“These processes and steps can be mapped out to measure features such as sustainability. The sustainable agriculture team at Standard Bank is using these systems to identify and invest in sustainable farmers,” he says.

Standard Bank and the Blockchain Research Institute Africa are working to support the development of communities of trust in industries and across supply chains using suitable digital technologies, such as blockchain.

“Beyond investment support, blockchains serve to create trust in communities, and formalise the support members of a community provide to each other. For example, the sharing of farming equipment, the delivery of agricultural products to a centralised distribution point and spot checks to verify the quality of products can all be captured and shared on a blockchain, which will help to improve the performance of the farming community and supply chain,” he says.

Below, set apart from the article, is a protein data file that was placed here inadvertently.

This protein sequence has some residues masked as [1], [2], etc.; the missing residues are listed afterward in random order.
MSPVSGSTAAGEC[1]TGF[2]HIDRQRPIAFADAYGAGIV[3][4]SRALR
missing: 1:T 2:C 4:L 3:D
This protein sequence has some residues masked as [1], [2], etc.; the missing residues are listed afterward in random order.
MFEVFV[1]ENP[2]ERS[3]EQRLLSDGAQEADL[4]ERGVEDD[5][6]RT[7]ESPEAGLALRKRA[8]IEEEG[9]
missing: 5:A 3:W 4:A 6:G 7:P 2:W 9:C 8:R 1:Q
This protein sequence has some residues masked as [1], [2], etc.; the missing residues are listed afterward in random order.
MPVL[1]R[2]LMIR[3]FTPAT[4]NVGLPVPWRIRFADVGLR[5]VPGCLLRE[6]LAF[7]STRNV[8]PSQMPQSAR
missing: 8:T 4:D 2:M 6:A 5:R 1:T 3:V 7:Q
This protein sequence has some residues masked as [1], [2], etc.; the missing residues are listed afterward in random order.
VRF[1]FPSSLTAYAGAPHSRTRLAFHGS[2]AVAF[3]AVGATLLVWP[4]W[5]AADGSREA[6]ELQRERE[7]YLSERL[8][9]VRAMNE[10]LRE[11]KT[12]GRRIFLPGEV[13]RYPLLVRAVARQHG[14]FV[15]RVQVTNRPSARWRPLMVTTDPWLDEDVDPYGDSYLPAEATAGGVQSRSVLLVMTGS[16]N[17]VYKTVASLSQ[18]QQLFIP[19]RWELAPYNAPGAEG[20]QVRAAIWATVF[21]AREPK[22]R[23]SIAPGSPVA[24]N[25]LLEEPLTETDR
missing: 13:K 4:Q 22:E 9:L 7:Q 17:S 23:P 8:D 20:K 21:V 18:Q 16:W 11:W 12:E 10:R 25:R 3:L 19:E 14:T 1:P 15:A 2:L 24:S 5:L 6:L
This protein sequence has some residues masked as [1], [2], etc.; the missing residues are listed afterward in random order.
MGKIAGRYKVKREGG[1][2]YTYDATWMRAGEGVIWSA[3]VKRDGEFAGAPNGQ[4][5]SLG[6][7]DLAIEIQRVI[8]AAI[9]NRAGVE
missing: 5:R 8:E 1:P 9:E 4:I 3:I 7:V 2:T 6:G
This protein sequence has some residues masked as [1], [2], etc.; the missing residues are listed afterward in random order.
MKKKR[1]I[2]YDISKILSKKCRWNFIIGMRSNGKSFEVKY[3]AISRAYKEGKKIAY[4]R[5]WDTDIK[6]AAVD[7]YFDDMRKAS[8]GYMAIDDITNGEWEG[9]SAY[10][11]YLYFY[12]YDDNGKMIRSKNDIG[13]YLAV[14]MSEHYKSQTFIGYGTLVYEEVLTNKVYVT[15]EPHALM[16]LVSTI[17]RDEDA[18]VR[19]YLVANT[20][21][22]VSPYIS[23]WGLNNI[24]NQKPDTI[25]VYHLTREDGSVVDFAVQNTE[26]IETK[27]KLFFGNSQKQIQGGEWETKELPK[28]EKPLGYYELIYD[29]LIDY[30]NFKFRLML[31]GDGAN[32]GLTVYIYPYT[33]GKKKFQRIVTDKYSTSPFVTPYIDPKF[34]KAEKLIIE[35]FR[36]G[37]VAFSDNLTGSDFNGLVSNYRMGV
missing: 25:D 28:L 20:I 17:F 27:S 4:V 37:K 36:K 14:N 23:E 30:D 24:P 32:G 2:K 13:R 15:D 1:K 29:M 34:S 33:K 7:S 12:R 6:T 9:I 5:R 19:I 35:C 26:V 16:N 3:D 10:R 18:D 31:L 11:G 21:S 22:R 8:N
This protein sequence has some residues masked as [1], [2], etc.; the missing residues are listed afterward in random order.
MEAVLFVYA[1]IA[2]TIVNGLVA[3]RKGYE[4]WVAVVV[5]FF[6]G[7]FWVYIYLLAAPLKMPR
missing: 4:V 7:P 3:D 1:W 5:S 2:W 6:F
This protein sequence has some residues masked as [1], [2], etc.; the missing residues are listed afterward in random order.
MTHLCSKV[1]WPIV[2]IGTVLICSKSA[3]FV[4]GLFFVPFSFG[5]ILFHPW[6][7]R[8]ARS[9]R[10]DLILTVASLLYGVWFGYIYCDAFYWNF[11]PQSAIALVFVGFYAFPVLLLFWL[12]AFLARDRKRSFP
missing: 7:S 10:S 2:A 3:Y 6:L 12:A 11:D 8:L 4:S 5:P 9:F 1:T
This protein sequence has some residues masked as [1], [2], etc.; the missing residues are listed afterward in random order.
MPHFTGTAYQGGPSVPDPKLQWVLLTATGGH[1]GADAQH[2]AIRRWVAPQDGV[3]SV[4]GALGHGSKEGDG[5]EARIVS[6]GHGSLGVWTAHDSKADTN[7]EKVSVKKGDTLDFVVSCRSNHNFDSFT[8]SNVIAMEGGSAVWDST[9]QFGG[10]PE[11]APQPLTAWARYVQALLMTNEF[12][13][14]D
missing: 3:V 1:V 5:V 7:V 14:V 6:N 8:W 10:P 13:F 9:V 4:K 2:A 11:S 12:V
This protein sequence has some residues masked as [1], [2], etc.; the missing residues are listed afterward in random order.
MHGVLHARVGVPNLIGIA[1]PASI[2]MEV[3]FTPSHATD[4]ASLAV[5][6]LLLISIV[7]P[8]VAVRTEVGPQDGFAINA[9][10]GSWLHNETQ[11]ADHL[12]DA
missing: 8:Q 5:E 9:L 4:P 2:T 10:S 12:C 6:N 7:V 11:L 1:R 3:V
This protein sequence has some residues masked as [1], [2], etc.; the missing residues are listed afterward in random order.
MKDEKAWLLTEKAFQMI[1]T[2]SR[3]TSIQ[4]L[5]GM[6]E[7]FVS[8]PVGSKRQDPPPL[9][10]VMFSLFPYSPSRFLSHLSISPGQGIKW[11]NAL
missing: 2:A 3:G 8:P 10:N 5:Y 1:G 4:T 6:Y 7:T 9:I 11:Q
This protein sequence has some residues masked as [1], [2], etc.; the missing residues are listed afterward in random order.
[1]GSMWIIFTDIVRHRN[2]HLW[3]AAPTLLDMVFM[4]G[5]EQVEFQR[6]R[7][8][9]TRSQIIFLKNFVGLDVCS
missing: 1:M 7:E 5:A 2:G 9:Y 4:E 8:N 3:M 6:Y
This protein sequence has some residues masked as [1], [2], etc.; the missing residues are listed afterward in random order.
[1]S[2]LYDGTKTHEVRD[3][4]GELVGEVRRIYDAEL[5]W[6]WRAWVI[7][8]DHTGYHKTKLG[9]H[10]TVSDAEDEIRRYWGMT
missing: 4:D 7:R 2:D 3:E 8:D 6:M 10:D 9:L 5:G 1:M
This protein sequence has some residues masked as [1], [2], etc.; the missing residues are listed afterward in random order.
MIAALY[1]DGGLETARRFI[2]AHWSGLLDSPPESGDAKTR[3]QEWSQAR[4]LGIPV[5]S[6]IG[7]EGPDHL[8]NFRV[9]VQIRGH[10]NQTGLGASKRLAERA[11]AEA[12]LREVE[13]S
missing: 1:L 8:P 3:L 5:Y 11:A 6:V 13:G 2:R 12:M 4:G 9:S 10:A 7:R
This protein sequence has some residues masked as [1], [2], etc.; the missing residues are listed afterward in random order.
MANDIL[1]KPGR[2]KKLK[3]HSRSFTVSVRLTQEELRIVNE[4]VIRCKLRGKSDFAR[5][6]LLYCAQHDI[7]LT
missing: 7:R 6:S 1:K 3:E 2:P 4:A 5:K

Blockchains facilitate the involvement of many witnesses and thereby embed trust. There are significant opportunities for communities to use decentralised, distributed ledger technologies to boost and reinforce trust among members of an industry ecosystem, as well as with external stakeholders and investors, says Putter.

“Blockchain is a transformative technology underpinning how the world interacts and transacts. The catalytic properties of blockchain will be notable in and beneficial to Africa. The ability to create communities of trust, enabled by technologies such as blockchain, provide communities with the independence to undertake strategic initiatives.”